Photographer Ruddy Roye Talks About Documenting Protests in a Pandemic In Season Premiere of “Overheard at National Geographic”

Photo Source:

Photo Source:

After a nearly three-month break, the Overheard at National Geographic podcast is back with the start of its fourth season. “Can You Hear the Reggae in My Photographs?” is an interview with Photographer and National Geographic Fellow Ruddy Roye who talks about his background and how it’s helped him cover civil rights protests during a pandemic.

Ruddy grew up at a tumultuous time in Jamaica in the 1970’s when the People's National Party were violently clashing with the Jamaica Labour Party. Out of this era grew reggae music that has stayed with the photographer, who was the son of farmers. His mother got him into art through books she gave him as a child, which inspired him to pursue a career in photography.

His first professional assignment was for a local newspaper documenting people living on an abandoned train line from Kingston to Montego Bay. Those images helped him get a job with the Associated Press in New York and eventually brought him to National Geographic. His monumental first Nat Geo assignment was documenting the people donating items of significance to the Smithsonian African-American Museum in Washington, D.C.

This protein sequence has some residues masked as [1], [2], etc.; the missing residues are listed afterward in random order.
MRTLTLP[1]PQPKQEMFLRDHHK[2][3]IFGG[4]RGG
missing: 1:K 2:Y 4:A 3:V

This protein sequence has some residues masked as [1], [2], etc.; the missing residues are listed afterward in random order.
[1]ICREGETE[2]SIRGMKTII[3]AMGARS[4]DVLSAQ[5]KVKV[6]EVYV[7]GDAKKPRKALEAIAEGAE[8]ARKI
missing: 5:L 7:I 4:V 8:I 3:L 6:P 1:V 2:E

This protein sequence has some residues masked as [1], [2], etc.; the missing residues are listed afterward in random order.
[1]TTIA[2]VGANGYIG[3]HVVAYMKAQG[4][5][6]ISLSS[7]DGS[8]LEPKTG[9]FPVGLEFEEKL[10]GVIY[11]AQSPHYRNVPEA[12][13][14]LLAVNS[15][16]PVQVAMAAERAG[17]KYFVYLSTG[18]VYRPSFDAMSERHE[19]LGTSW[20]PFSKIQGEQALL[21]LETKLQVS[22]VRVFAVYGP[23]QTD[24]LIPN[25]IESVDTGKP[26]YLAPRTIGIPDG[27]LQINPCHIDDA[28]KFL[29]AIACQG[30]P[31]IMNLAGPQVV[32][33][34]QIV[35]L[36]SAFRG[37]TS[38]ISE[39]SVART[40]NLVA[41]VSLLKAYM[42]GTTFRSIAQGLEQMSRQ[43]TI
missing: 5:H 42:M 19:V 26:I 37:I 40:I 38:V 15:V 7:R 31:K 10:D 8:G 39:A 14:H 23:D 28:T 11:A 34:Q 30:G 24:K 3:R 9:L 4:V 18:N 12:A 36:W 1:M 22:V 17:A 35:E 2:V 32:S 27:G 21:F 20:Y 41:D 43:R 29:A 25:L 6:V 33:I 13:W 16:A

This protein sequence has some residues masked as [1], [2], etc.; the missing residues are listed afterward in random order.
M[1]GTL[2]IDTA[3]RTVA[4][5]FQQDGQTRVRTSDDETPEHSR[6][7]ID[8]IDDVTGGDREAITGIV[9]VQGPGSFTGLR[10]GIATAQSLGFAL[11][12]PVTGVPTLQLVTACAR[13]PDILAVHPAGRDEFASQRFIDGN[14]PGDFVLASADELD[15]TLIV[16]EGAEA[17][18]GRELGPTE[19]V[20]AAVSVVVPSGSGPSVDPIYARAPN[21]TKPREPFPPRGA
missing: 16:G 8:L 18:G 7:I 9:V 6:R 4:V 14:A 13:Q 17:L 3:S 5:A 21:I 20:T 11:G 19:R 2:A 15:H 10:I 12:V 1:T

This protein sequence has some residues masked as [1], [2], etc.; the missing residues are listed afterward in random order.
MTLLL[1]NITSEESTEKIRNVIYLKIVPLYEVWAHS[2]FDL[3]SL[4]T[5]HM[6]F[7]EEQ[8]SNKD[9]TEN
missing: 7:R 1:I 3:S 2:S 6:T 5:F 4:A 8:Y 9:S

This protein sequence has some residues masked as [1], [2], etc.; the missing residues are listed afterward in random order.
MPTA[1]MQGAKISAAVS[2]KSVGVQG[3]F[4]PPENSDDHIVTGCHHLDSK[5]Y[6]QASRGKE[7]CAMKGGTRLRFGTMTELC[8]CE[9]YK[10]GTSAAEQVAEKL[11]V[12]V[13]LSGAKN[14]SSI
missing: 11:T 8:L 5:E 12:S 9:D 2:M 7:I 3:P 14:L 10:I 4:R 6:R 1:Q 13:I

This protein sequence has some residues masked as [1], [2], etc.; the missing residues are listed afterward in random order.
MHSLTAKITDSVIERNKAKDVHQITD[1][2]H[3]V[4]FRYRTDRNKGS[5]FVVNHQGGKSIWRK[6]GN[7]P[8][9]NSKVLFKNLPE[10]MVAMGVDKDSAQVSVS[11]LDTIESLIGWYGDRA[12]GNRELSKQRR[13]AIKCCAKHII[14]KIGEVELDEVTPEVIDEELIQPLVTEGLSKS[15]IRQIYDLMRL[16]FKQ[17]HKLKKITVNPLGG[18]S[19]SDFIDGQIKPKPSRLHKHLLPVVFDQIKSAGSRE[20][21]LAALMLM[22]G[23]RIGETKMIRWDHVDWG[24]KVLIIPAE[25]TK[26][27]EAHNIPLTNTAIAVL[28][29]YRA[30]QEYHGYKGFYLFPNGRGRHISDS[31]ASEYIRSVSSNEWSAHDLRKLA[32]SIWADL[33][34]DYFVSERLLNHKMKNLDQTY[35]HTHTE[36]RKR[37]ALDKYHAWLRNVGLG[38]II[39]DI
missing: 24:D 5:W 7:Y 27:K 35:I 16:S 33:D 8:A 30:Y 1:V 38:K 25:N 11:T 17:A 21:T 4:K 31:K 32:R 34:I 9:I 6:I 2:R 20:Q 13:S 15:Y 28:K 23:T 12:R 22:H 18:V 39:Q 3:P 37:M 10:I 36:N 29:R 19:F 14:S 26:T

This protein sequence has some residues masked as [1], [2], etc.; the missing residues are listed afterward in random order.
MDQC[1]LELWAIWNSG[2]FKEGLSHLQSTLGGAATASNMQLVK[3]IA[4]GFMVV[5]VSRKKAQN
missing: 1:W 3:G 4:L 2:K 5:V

Through his professional career, Ruddy Roye has been exposed to elements of Black American history that hasn’t been taught in schools, using it to help educate his two sons. A milestone this year was attending George Floyd’s funeral in Houston and photographing the event, spending ten-minutes saying thank you to him for what his sacrifice means before snapping his first picture. The conversation also included limits that he has placed on his own two sons at their home in Cleveland for their own protection from the same kinds of issues that led to Floyd’s death.

Ruddy Roye is working on a National Geographic Storytellers project called “When Living is a Protest.” The purpose of the project is to display how four-hundred years of injustice towards Black people in America have been passed on for generations and how that has affected the way our society is today. The conversation ends with a look to the future and what Ruddy Roye would like to see happen to help the Black community moving forward.

You can listen to this full episode and others at the official Overheard at National Geographic website.

Alex Reif
Alex joined the Laughing Place team in 2014 and has been a lifelong Disney fan. His main beats for LP are Disney-branded movies, TV shows, books, music and toys. He recently became a member of the Television Critics Association (TCA).